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STRASBOURG, France (Reuters) - A man held in Britain and accused of plotting to set up a militant training camp should not be extradited to the United States to face terrorism charges due to concerns over his mental health, the European Court of Human Rights ruled on Tuesday.
The court backed past decisions by its judges and a 2012 ruling by a British court on Haroon Aswat, who Washington accuses of links to al Qaeda.
The judges, based in Strasbourg, northeastern France, said extraditing Aswat would violate Europe's human rights convention which prohibits inhuman or degrading treatment. They said he could be put in a maximum-security jail which could exacerbate his condition of paranoid schizophrenia.
A British citizen of Indian origin in his late 30s, Aswat was arrested in 2005 and is being held at the high-security Broadmoor psychiatric hospital in Berkshire, England.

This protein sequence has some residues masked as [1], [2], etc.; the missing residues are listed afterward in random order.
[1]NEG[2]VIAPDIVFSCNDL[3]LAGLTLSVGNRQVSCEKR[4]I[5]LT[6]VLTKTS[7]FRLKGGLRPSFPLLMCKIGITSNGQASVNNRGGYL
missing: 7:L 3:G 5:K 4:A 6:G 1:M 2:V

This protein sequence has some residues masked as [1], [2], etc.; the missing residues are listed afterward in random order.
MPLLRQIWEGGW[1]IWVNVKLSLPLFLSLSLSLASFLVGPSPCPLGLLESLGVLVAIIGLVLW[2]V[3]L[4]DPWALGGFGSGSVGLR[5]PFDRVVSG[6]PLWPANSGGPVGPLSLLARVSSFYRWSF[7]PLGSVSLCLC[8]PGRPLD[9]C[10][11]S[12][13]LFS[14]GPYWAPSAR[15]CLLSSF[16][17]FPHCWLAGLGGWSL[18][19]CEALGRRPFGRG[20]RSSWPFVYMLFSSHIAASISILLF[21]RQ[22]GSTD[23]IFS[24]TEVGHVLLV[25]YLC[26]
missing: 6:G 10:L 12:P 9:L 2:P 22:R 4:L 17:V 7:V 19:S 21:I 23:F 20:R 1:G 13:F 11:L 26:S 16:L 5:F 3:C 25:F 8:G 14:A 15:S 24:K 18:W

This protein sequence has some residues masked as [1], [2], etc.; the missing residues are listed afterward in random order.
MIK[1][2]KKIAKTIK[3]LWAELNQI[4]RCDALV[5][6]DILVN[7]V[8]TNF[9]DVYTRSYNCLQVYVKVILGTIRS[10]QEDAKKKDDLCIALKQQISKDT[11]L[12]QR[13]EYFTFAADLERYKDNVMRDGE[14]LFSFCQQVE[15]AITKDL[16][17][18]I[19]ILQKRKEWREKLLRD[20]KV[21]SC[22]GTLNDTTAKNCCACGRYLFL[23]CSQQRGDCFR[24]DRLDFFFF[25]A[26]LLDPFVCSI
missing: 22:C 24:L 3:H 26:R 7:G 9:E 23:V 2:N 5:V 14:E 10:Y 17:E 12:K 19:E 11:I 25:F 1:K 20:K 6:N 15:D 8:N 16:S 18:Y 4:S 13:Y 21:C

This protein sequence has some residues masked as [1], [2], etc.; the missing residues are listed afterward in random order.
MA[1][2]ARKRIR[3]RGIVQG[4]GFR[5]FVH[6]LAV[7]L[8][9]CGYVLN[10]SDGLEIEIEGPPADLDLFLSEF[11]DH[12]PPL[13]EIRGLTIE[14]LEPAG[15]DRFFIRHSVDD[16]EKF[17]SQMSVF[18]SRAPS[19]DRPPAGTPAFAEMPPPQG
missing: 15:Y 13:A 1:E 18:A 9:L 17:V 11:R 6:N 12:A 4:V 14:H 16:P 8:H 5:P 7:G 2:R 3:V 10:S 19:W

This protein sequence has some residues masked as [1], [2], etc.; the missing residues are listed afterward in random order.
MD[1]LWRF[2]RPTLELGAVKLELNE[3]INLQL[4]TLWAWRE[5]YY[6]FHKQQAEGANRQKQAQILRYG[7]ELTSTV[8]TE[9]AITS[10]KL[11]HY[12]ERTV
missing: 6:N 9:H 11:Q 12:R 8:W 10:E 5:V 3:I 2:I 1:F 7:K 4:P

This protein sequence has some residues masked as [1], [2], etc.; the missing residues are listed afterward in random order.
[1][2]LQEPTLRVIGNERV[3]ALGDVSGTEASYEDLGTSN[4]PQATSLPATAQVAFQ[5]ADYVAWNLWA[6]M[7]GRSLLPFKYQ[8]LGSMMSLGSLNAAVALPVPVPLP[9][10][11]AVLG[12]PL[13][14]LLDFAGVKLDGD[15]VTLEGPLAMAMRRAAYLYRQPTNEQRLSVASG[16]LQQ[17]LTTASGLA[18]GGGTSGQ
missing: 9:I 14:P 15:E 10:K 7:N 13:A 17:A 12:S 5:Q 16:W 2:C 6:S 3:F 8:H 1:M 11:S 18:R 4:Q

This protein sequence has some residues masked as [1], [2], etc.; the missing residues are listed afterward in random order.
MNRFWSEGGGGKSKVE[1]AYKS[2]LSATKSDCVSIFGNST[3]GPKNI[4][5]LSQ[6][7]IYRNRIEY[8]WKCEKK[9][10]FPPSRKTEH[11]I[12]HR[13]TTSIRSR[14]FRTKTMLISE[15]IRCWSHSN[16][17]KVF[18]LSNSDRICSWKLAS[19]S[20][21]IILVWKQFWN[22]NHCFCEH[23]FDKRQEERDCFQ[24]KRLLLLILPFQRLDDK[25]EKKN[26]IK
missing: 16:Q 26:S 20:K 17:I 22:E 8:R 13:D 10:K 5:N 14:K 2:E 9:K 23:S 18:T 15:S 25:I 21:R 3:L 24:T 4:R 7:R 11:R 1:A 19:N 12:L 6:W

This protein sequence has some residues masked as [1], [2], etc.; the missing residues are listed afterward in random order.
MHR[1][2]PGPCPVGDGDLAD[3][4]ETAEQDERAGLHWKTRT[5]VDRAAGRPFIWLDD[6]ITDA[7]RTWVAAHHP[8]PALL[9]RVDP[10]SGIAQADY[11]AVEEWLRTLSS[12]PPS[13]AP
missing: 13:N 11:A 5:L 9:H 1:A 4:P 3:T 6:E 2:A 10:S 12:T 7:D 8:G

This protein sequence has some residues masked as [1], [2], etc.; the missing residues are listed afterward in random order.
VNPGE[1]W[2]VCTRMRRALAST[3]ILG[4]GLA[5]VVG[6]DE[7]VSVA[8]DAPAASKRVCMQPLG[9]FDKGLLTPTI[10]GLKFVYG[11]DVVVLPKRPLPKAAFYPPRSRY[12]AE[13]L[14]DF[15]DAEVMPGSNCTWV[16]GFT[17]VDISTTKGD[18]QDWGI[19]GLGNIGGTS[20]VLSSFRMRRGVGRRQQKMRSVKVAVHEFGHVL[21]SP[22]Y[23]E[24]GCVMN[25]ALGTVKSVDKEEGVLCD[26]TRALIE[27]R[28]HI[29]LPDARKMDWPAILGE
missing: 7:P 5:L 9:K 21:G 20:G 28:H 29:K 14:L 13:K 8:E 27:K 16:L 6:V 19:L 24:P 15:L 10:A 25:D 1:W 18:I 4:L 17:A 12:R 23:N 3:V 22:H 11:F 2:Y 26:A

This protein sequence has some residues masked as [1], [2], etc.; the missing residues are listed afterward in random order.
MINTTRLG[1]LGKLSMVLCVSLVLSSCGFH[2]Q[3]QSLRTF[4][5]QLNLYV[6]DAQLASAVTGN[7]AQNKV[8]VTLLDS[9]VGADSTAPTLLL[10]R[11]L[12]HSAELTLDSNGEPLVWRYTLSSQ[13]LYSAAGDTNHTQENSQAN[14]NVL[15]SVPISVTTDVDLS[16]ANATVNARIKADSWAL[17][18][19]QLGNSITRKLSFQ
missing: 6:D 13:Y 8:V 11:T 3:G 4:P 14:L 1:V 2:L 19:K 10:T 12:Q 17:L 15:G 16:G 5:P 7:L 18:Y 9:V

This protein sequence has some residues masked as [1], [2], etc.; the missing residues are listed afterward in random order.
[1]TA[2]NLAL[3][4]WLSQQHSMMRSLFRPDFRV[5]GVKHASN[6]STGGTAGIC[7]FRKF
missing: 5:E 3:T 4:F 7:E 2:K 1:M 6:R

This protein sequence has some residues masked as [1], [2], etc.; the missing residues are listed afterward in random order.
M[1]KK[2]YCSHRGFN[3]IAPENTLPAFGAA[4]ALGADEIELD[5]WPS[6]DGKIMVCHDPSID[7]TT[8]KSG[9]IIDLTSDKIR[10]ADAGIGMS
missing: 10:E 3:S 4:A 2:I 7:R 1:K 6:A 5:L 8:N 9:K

A criminal complaint filed in a U.S. federal court has accused him of being involved in a plan to set up a training camp for Islamist militants in Oregon.
"The last forensic psychiatrist reports ... indicated that ... his detention in hospital was required for his medical treatment and such treatment was necessary for his health and safety," the rights court said in a statement.
The European court, whose rulings are not legally binding, ruled a year ago that Britain could extradite Islamist cleric Abu Hamza al-Masri to the United States to stand trial on charges that he supported al Qaeda and aided a fatal kidnapping in Yemen.
Judges ruled that if Egyptian-born Hamza and four other suspects were sent to high-security U.S. prisons, it would be lawful and they would not receive "inhuman and degrading treatment".
(Reporting by Gilbert Reilhac; Writing by Catherine Bremer; Editing by Brian Love and Pravin Char)